Hank's picture
Hank
I'm in it for the long run; we can do so much better.

[quote]I applaud the efforts of this teacher, but it must be observed that his students will still forget most of what they learned in his class. As interesting as a teacher can make a subject, that subject is still irrelevant to the student's immediate life. And quite possibly their future life too. Maybe students shouldn't be forcefully taught what adults think is important?[/quote]

Having learned calculus to the nth degree in college as a physics major, I will agree that eventually most of his students will probably forget most of what they learn in Calculus unless they are scientists, engineers, mathematicians, economists. . . is there anything else?

But it's far from irrelevant for tons of reasons. 1. Calculus gives you a feel for how the physical world works, it deepens the number sense in ways regular math won't, it derives directly from the laws of nature/motion, etc. 2. Learning something difficult, abstract, challenging, and "getting it" is, in and of itself, one of life's simple pleasures. It strengthens that abstract learning capability so that, whatever relevant follow-on learning challenges the former calculus student encounters, they will be better prepared. Using Calculus as the medium for this mental gymnastics and exercise is somewhat arbitrary, but is does an excellent job of bringing together problem solving, abstract conceptualization, visualization, calculation, process step memorization, analytical thinking, and recall. Maybe better than anything else. 3. Calculus is the first critical step in being a scientist and engineer. Although most of these students won't need it, it opens up those fields to students who may not have known they have the capacity or even a unique talent (or even a genius) in that area. Because they have challenged themselves with calculus, more of them will consider further education in the sciences and engineering, and if it's not obvious to the most casual observer, people who can understand science and technology and use them are in great need.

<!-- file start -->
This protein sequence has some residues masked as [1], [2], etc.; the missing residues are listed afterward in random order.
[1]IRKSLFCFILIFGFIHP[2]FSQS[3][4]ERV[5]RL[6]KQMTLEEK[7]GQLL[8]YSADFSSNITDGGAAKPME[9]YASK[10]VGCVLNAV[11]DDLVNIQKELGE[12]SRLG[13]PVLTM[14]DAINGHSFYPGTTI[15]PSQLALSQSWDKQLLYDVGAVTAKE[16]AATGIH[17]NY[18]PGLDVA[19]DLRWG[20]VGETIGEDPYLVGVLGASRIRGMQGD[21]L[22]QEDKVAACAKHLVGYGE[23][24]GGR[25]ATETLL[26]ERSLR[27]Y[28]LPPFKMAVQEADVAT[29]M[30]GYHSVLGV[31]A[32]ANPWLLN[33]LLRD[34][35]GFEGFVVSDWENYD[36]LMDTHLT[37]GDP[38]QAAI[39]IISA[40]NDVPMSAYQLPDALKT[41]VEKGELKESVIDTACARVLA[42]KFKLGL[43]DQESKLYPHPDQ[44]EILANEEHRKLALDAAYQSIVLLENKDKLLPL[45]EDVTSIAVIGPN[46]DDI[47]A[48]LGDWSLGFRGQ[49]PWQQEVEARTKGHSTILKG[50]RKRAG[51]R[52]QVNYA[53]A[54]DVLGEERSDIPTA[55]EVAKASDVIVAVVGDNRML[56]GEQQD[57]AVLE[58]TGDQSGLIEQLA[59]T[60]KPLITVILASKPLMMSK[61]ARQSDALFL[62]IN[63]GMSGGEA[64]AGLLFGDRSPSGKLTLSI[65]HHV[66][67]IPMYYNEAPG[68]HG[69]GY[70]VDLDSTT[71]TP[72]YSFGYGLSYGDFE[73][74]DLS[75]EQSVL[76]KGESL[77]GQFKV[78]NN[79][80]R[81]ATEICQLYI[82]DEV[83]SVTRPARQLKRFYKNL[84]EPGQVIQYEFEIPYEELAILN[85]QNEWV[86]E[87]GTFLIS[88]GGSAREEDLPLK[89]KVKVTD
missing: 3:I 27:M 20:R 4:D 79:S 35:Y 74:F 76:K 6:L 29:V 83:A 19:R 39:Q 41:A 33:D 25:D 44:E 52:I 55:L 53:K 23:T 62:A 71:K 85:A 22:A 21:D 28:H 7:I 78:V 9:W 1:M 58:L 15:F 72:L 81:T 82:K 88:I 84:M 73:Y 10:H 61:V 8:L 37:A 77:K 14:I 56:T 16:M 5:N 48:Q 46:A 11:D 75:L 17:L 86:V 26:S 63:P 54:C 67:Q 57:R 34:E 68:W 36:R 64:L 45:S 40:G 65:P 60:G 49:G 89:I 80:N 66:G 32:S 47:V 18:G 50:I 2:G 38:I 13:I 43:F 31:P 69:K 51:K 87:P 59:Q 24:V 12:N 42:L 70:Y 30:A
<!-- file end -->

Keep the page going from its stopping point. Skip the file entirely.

Some things are interesting and good to know, even if it's not necessary or even relevant to one's immediate life. AP Calc is always optional and no high school is going to forcibly teach it to students who have no interest. A good college might. But even if it's not forcibly taught, I like that it's forcefully taught.